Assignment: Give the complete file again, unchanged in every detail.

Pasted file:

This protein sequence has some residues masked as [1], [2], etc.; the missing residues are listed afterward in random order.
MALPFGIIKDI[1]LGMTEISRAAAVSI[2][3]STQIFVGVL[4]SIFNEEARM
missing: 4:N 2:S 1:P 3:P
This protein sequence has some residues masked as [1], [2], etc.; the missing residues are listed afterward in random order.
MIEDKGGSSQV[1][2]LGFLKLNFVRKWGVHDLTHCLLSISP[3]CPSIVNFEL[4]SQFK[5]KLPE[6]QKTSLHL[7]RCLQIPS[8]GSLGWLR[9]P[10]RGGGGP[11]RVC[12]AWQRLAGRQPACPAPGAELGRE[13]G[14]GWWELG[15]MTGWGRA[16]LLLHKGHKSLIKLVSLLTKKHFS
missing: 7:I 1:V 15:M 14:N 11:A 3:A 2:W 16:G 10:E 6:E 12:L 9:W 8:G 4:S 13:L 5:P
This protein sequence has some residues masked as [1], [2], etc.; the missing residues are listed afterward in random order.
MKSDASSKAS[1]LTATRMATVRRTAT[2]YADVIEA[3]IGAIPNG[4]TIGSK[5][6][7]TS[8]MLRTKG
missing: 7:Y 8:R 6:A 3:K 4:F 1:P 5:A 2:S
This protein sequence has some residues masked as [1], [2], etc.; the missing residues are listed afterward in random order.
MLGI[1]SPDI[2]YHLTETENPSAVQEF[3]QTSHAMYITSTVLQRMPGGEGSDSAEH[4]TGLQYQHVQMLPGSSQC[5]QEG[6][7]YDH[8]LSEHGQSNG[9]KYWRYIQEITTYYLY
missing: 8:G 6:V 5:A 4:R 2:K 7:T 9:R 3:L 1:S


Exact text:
This protein sequence has some residues masked as [1], [2], etc.; the missing residues are listed afterward in random order.
MALPFGIIKDI[1]LGMTEISRAAAVSI[2][3]STQIFVGVL[4]SIFNEEARM
missing: 4:N 2:S 1:P 3:P
This protein sequence has some residues masked as [1], [2], etc.; the missing residues are listed afterward in random order.
MIEDKGGSSQV[1][2]LGFLKLNFVRKWGVHDLTHCLLSISP[3]CPSIVNFEL[4]SQFK[5]KLPE[6]QKTSLHL[7]RCLQIPS[8]GSLGWLR[9]P[10]RGGGGP[11]RVC[12]AWQRLAGRQPACPAPGAELGRE[13]G[14]GWWELG[15]MTGWGRA[16]LLLHKGHKSLIKLVSLLTKKHFS
missing: 7:I 1:V 15:M 14:N 11:A 3:A 2:W 16:G 10:E 6:E 12:L 9:W 8:G 4:S 13:L 5:P
This protein sequence has some residues masked as [1], [2], etc.; the missing residues are listed afterward in random order.
MKSDASSKAS[1]LTATRMATVRRTAT[2]YADVIEA[3]IGAIPNG[4]TIGSK[5][6][7]TS[8]MLRTKG
missing: 7:Y 8:R 6:A 3:K 4:F 1:P 5:A 2:S
This protein sequence has some residues masked as [1], [2], etc.; the missing residues are listed afterward in random order.
MLGI[1]SPDI[2]YHLTETENPSAVQEF[3]QTSHAMYITSTVLQRMPGGEGSDSAEH[4]TGLQYQHVQMLPGSSQC[5]QEG[6][7]YDH[8]LSEHGQSNG[9]KYWRYIQEITTYYLY
missing: 8:G 6:V 5:A 4:R 2:K 7:T 9:R 3:L 1:S